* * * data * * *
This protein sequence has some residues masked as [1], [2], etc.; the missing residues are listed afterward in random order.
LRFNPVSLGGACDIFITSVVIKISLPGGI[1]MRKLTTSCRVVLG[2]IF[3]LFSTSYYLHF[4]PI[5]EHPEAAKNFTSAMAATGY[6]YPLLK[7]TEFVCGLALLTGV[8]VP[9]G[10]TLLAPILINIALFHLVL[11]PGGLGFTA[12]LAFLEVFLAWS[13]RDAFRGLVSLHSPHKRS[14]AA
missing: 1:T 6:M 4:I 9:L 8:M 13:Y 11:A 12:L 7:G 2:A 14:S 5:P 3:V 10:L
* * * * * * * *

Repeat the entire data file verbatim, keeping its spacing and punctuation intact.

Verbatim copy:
This protein sequence has some residues masked as [1], [2], etc.; the missing residues are listed afterward in random order.
LRFNPVSLGGACDIFITSVVIKISLPGGI[1]MRKLTTSCRVVLG[2]IF[3]LFSTSYYLHF[4]PI[5]EHPEAAKNFTSAMAATGY[6]YPLLK[7]TEFVCGLALLTGV[8]VP[9]G[10]TLLAPILINIALFHLVL[11]PGGLGFTA[12]LAFLEVFLAWS[13]RDAFRGLVSLHSPHKRS[14]AA
missing: 1:T 6:M 4:I 9:L 8:M 13:Y 11:A 12:L 7:G 2:A 14:S 5:P 3:V 10:L